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Job seekers in a weak job market

Friday’s employment report is expected to show modest job growth but mainly for technical reasons as the economy shows no signs of emerging from a slowdown that has caused the weakest labor market in more than a decade.
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A government report due Friday is expected to show modest job growth but mainly for technical reasons as the economy shows no signs of emerging from a slowdown that has caused the weakest labor market in more than a decade.

ECONOMISTS GENERALLY EXPECT the Labor Department to report that the economy added about 75,000 jobs in January, far short of the 150,000 or so that would be required just to absorb new workers entering the work force and bring down the unemployment rate from its current 6 percent.

Any job growth would be an improvement after the economy lost nearly 200,000 jobs in November and December, extending a jobless, joyless recovery from a recession that began in early 2001.

But economists say the expected job growth is mainly a bounce-back related to seasonal factors rather than a sign of any fundamental improvement in the labor market.

“All the indicators we are seeing are telling us we will not get a good number,” said Sophia Koropeckyj, an economist with forecasting firm “It is pretty much a stalled labor market. There is not much good news.”

The sluggish labor market has become a growing political problem for President Bush, who identified job creation as his “first goal” last week in his State of the Union Address. “We must have an economy that grows fast enough to employ every man and woman who seeks a job,” he said in urging Congress to pass a tax-cut package valued at $670 billion over 10 years.

The proposal has won support on Wall Street, but more than 400 economists, including 10 Nobel laureates, have signed a letter opposing the plan, the liberal Economic Policy Institute announced Thursday. The economists expressed concern that the plan will lead to chronic budget deficits without providing much short-term economic stimulus.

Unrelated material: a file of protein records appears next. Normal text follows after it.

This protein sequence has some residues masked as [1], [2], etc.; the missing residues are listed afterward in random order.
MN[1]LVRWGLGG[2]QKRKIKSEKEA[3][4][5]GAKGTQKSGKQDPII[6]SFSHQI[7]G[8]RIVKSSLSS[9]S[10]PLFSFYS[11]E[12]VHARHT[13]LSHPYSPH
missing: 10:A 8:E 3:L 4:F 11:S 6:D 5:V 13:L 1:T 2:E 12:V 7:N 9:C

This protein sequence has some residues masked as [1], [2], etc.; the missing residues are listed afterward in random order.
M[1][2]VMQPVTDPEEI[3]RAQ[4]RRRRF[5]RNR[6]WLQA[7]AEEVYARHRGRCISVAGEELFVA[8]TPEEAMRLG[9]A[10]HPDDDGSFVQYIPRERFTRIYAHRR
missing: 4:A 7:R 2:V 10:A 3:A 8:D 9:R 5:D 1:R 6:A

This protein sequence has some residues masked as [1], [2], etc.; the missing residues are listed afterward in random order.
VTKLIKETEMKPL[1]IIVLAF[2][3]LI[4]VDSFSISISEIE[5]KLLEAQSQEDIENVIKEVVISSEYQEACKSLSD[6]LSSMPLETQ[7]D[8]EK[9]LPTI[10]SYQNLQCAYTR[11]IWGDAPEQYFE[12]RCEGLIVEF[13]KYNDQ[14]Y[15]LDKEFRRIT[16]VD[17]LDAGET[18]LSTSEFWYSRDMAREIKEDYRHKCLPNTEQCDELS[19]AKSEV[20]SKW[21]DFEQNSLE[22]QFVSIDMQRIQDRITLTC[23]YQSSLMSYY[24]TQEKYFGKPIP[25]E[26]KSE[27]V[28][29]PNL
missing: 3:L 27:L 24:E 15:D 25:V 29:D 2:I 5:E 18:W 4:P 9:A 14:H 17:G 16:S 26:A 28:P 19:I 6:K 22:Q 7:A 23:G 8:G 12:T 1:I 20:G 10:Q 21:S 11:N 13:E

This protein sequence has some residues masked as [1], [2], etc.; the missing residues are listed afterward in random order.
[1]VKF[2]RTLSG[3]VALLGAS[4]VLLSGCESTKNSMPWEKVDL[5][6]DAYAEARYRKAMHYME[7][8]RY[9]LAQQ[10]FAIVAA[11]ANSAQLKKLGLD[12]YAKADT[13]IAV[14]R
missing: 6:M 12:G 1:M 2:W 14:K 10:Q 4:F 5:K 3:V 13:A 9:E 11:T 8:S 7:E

At 6 percent the unemployment rate is still well below previous cyclical peaks including the 7.8 percent peak hit in 1992, when Bush’s father lost a re-election battle that was fought chiefly over economic issues.

But the jobless rate has soared from a 30-year low of 3.9 percent little more than two years ago. Since March 2001, the economy has lost 1.75 million jobs, or 1.3 percent of the total, its worst performance since the early 1990s.

And many economists say headline numbers understate the true weakness of the job market because they do not account for the hundreds of thousands of people who have abandoned the job hunt or decided against entering the labor market because prospects are so dismal.

“I think there is some truth to that,” said Mark Vitner, an economist with Wachovia Securities. “When folks feel like there are not a whole lot of job opportunities out there they are not inclined to look for them. Maybe they go back to school, maybe they move in with mom or dad. That’s particularly true with high-tech workers.”

Including workers who have given up searching and those who are working only part-time because they cannot find full-time jobs, the unemployment rate would be 9.6 percent, according to the Labor Department. And economist Jared Bernstein of the Economic Policy Institute said a more accurate census of employers taken from unemployment insurance records shows the economy lost 280,000 more jobs over the past two years than previously believed.

“This jobless recovery is more jobless than the last one,” Bernstein said. But he expects hiring to pick up in the second half of the year as companies boost investment in equipment and technology.

Vitner said he expects hiring to remain soft through the first half of the year as employees remain cautious in advance of a possible war against Iraq.

“I think a lot of companies are putting off hiring decisions until we get some clarity on the Iraq situation,” he said. “Until then companies are just not confident enough to move forward with expansions and investment decisions.”

But if the Iraqi leader Saddam Hussein is ousted easily, the economy could rebound strongly in the second half of the year, he said.

Recent indicators on the job situation have not been encouraging. U.S. companies announced plans to eliminate 132,000 jobs in January, a sharp increase from the 93,000 in December, according to Challenger, Gray and Christmas, which tracks the announcements. Help-wanted advertising is at its lowest level in years, according to the Conference Board. New claims for unemployment benefit have hovered near the 400,000 level, consistent with flat to rising unemployment.

Nevertheless some economists believe Friday’s monthly report could show unexpected strength because of unusual seasonal fluctuations. Goldman Sachs, for example, predicts the report will show the economy added 100,000 jobs because of distortion in the retail sector.

The reason is job figures are seasonally adjusted in January to account for the expected impact of retailers laying off employees who were hired for the holiday season. But far fewer workers than usual were hired by retailers in November and December, so fewer had to be let go in January.

Looking beyond the retail sector, health services, construction and government are likely to show job growth for January, while manufacturing is likely to show job losses, economists said.